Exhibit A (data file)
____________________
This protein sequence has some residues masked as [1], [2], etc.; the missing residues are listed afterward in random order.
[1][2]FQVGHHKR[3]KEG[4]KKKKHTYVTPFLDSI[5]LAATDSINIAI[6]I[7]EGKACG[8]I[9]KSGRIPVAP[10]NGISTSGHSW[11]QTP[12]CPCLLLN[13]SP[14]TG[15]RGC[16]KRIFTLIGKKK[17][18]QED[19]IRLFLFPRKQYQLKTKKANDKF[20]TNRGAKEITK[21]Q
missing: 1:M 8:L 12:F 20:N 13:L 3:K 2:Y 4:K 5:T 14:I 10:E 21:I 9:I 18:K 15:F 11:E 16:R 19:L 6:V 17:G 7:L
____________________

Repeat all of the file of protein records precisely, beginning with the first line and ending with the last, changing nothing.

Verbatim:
This protein sequence has some residues masked as [1], [2], etc.; the missing residues are listed afterward in random order.
[1][2]FQVGHHKR[3]KEG[4]KKKKHTYVTPFLDSI[5]LAATDSINIAI[6]I[7]EGKACG[8]I[9]KSGRIPVAP[10]NGISTSGHSW[11]QTP[12]CPCLLLN[13]SP[14]TG[15]RGC[16]KRIFTLIGKKK[17][18]QED[19]IRLFLFPRKQYQLKTKKANDKF[20]TNRGAKEITK[21]Q
missing: 1:M 8:L 12:F 20:N 13:L 3:K 2:Y 4:K 5:T 14:I 10:E 21:I 9:I 18:K 15:F 11:E 16:R 19:L 6:V 17:G 7:L